There are several factors to take into consideration when choosing between Plastisol and Water-Based Textile Inks for screen printing. Water-Based Inks are harder to work with in general. However, it depends on the color and material of the apparel/fabric being printed on, as well as the design. When it comes to screen-printing, some designs do better with one method over another.
Water-Based Ink is a mixture of water with dye that sinks into the fibers of the substrate creating good ink penetration, essentially becoming part of the fabric, desirable with towels and other high nap fabrics, while still having a soft hand and even coverage. Water-Based Ink is breathable and more comfortable to wear since it becomes a part of the fabric, opposed to another layer that lays on top of the fabric. It is also more environmentally-friendly since it does not contain PVC and can be cleaned up with water opposed to toxic chemicals. It also prints over seams better because the ink seeps into the fabric. It is great for printing faded/vintage/distressed looking designs. It can also layer over Plastisol Ink without problems.
The cons of Water-Based Ink is that it is more expensive, it doesn’t work well (at all) on dark colored garments because of its lack of opacity. Also, layering causes problems because you can see through the colors. It is also harder to Pantone Color Match, it fades after being washed, the colors are duller/less crisp, and it can dry in screens and clog them (increasing screen fees). It is also more time consuming.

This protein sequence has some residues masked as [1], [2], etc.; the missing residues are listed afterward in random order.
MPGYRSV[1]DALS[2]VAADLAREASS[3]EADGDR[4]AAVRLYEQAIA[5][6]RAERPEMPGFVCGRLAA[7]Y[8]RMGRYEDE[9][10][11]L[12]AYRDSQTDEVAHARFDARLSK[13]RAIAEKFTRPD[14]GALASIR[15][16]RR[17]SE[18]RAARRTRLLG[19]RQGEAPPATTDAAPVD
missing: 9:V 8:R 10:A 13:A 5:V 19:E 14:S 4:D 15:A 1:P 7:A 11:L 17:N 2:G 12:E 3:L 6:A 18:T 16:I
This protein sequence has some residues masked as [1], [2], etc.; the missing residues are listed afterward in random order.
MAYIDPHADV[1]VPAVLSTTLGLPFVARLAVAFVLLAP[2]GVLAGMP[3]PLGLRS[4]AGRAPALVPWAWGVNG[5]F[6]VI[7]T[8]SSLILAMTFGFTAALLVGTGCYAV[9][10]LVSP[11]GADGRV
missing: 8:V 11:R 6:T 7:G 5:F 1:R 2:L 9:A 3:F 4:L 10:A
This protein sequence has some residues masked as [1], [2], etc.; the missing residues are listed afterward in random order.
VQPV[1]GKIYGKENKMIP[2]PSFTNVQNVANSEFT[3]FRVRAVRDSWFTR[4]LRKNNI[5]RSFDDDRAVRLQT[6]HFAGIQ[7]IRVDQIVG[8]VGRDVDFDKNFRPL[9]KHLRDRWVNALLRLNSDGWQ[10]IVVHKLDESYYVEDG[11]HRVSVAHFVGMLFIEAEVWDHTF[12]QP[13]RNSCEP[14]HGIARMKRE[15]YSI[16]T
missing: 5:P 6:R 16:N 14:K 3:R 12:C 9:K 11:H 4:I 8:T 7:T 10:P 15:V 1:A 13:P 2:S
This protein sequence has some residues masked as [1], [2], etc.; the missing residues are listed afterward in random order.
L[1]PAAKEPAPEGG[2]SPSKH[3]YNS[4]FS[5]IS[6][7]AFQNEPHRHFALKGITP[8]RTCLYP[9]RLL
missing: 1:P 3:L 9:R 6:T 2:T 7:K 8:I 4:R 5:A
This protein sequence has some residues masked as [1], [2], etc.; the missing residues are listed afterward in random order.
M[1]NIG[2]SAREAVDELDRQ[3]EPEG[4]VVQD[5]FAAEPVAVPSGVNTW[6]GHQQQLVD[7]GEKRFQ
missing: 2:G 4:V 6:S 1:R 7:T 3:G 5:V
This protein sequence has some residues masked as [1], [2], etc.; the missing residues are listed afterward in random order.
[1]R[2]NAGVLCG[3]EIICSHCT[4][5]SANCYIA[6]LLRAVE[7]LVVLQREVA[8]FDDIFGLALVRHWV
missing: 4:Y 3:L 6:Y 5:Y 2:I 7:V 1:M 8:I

Plastisol Ink is PVC-based. It is thicker and heavier than water-based ink. The colors are bright and crisp. It is good for printing on dark or light colored garments (t-shirts, sweatshirts, jackets, tote bags). Plastisol comes in different strengths- transparent to very opaque. The higher opacities are better for printing on dark garments. Plastisol Ink is the best choice for Pantone Color Matching and is resistant to fading. It layers easily over other colors without bleeding and is cheaper than water-based ink. It doesn’t require a running water source and won’t clog the screen because it won’t dry until it is cured at 350 degrees.
The cons of Plastisol Ink is that since it is thermoplastic, it will re-melt if it comes in contact with anything hot enough, causing the ink to smear. It has a thick hand and it chips and peels over time since it does not penetrate into the fibers, but rather lays on top of the fabric. It is not good for creating distressed/faded vintage looking designs. It can bunch around the seams and it is not environmentally-friendly since it’s PVC-based and requires toxic chemical for clean up. Check out our full line of Textile-Printing Inks.